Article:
Okay, I have a secret to tell you. But you have to promise to keep it a secret. Promise? Well, then, here goes: I’m a “theater person.” Yep, it’s true. I have a big background in theater, drama, musical theater, sketch comedy, and improvisation. Yes, that means I speak in silly voices and accents sometimes. And, yes, hopefully it does make my sermons at least a little more engaging. I’ve noticed that there are many fascinating similarities between the theater world and the rabbinate, but I suppose those observations will have to wait for another column.
It was supposed to be one of those mother-son experiences that memories are made of.
I was invited to be the keynote speaker for a fundraising event at a midwestern Jewish Federation, and, since it was within driving distance of my alma mater, The University of Michigan --Ann Arbor, I decided to bring my then-seven year old son Jacob. While I got excited to show him where I had gone to class and bought my books and partied hard (well, maybe I'd skip that part), I discovered what was to be the icing on the cake as soon as we got to JFK airport: We'd been upgraded to First Class.
After one or two probing and thoughtful questions from my Hebrew High School students this week about the unfolding disaster in Japan, I decided to shelve my lesson plan and just talk with them about what they were feeling. They were, like we all are, horrified by the images they were seeing, and struggling to frame this great tragedy in some way that was manageable for them.
For Purim 5771, JInsider wanted to offer a list of traditions and customs to follow that will help connect to the holiday. We spoke with Rabbi DovBer Pinson and excerpted his recently published booklet, The Purim Reader, which is available at Amazon. Tell us what you think at email@example.com.
WASHINGTON (JTA) -- The Rock and Roll Hall of Fame is set to induct Neil Diamond.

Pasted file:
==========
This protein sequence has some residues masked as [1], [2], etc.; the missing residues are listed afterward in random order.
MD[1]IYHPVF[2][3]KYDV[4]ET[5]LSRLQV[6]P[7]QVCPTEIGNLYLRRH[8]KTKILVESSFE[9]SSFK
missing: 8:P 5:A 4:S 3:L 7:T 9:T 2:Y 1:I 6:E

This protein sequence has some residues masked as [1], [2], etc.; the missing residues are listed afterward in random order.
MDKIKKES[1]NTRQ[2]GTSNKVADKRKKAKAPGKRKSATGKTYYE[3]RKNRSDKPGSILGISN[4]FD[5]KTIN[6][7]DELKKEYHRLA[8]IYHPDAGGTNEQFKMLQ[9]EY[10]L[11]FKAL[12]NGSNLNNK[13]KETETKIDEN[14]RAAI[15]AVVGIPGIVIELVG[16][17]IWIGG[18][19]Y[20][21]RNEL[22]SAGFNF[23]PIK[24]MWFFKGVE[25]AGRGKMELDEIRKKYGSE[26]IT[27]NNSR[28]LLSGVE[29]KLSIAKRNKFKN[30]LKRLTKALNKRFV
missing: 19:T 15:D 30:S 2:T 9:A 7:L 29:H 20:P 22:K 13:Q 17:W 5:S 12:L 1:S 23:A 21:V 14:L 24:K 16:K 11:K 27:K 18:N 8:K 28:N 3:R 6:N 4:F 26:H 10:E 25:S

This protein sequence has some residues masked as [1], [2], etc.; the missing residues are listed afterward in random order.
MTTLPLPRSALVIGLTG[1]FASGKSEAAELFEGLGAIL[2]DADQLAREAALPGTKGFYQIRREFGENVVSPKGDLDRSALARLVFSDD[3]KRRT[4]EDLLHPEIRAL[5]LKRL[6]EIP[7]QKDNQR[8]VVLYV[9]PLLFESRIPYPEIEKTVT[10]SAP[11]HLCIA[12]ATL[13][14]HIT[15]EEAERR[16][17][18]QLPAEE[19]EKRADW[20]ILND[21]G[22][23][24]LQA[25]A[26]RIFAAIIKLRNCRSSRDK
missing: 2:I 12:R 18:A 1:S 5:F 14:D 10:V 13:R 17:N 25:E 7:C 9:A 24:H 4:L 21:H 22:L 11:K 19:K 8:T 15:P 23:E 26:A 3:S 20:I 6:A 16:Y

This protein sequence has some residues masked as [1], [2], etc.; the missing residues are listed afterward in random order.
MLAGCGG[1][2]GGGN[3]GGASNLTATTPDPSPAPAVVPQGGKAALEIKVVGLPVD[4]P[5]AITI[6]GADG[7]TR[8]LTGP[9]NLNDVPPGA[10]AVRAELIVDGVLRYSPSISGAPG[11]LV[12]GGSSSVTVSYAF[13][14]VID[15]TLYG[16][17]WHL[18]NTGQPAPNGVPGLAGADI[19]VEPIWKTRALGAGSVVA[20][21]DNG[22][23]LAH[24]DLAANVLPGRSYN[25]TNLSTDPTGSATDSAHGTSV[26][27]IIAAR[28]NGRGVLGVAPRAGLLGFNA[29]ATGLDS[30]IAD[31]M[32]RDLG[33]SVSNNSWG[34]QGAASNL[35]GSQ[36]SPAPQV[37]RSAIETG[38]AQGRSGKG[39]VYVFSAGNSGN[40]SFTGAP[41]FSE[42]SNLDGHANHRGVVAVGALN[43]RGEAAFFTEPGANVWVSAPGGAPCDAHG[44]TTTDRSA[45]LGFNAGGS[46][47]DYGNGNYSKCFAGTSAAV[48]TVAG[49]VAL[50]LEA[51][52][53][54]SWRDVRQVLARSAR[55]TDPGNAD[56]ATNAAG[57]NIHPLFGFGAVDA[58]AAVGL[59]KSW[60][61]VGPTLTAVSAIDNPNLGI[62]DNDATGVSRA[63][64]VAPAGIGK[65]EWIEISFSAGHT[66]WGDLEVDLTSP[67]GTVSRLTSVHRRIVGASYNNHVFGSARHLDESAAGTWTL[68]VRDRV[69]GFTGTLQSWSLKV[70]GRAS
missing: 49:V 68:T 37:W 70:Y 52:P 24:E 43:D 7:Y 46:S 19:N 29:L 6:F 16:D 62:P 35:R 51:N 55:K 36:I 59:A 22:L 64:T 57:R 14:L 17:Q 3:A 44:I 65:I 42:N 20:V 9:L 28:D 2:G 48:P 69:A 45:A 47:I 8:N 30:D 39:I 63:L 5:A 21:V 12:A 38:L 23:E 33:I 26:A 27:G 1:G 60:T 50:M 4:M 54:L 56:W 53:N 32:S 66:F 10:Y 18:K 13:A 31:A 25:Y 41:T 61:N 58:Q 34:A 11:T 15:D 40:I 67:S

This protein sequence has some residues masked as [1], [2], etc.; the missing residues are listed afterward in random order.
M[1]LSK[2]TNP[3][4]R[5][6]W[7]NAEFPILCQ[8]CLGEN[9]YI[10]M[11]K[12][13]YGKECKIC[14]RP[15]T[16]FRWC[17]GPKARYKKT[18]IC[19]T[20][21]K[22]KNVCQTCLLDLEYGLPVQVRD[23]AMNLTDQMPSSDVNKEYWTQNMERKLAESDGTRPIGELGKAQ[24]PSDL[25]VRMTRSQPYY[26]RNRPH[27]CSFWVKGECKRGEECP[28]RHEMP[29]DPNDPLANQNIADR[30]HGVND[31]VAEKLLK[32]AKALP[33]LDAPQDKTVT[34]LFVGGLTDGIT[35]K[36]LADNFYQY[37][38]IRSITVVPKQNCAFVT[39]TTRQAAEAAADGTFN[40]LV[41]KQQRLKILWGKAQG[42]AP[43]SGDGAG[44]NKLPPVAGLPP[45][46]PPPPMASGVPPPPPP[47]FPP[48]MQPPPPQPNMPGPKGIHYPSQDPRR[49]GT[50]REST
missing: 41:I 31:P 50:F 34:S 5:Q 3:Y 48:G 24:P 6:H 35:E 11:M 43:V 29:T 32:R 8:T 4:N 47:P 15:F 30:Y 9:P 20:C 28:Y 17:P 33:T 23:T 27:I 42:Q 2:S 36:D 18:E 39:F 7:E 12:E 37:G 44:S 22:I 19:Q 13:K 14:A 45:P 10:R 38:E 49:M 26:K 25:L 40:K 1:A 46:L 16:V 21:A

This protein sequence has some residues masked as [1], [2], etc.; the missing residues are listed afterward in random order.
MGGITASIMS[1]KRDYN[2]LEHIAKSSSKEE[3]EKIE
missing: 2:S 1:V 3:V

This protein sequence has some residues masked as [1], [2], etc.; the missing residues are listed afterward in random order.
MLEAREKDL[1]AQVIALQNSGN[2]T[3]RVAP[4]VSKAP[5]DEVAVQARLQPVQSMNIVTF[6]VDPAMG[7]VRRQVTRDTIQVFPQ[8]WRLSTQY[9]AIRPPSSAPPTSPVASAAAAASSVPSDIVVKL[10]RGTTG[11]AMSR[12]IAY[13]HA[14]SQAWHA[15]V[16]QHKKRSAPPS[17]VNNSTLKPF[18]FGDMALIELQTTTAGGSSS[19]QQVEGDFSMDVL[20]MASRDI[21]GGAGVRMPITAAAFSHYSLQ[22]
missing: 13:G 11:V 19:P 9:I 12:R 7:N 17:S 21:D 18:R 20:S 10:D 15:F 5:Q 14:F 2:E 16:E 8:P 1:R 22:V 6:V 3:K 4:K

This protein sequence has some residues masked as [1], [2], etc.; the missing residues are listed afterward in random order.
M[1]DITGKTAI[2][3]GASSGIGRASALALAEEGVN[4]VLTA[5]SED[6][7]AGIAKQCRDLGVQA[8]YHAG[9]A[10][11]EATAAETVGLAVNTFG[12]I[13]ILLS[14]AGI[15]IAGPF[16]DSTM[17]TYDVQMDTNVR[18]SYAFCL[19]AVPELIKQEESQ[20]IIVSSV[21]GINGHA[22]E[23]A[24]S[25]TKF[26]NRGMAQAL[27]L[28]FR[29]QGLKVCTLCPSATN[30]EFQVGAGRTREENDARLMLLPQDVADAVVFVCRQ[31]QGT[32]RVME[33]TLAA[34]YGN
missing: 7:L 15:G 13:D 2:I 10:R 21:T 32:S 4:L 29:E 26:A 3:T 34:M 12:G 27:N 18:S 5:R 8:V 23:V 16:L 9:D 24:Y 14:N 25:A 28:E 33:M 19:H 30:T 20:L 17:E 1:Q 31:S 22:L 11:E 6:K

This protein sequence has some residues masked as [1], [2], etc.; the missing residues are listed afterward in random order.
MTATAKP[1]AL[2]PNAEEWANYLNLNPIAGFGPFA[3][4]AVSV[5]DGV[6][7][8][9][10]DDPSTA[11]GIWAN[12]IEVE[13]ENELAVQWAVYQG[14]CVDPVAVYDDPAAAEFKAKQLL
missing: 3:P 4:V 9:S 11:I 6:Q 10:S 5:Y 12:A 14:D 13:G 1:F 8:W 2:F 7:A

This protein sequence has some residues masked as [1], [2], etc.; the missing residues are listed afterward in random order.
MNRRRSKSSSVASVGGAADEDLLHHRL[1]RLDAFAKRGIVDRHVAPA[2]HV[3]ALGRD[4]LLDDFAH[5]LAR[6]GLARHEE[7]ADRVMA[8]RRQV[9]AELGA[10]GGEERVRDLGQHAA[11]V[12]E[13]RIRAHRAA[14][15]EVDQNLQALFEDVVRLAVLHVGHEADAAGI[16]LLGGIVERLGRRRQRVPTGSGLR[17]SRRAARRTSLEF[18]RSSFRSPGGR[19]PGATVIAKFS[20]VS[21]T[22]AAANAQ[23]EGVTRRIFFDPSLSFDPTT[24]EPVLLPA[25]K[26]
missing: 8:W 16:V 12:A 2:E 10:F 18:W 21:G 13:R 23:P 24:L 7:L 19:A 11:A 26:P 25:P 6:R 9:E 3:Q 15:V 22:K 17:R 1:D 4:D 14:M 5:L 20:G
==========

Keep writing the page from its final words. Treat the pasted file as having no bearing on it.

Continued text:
Diamond, 69, who launched his career as a songwriter in the 1960s in the Brill Building songwriting factory, penning hits for groups like The Monkees, will be inducted Monday night at a ceremony in New York.
He soon launched a solo career, and his rich baritone coupled with his lively onstage presence earned him the sobriquet "the Jewish Elvis," with hits like "Solitary Man" and "Cherry, Cherry."
Founder of Human Rights Watch, 88, starts new group to counter HRW’s alleged Mideast biases.
Editor And Publisher
Robert L. Bernstein has enjoyed two distinguished careers, one professional and one volunteer, in the interest of freedom of expression. Now, at age 88, he is about to launch a third, which he calls his “obsession” and “one of the most important things I’ve ever done.”
Last Friday evening, the Kabbalat Shabbat service in The Forest Hills Jewish Center took place in our newly refurbished “Little Synagogue,” the small sanctuary where our daily minyan meets. In addition to new carpeting, wallpaper and lighting fixtures, we also moved the cantor’s amud off the bima, turned it around to face the Ark, and placed it in the middle of the congregation, with chairs on either side of it and behind it. In both style and substance, it was a major change.
Q - I am the designated medical surrogate for an individual who has a living will specifying DNR/Do Not Resuscitate. The physicians and hospital have been informed and have copies of the living will and DNR. Our loved one took a downward turn but the medical team resuscitated him. The patient prospered from their efforts and returned to his pre-resuscitation health status. Should I report the medical team for ethical non-compliance of the DNR/living will orders?
Imagine driving your kids to drop them off for a month of sleep-away camp. Imagine that the energy in the car is a combination of anxiety and excitement, anticipation and celebration. These are the times that normal parents bring up benign conversational topics to pass the time, such as “do you think you’ll be in the same bunk as Sammy again?” or “Remember to stay out of the poison oak on the overnight.” Nothing deep. Just idle chatter.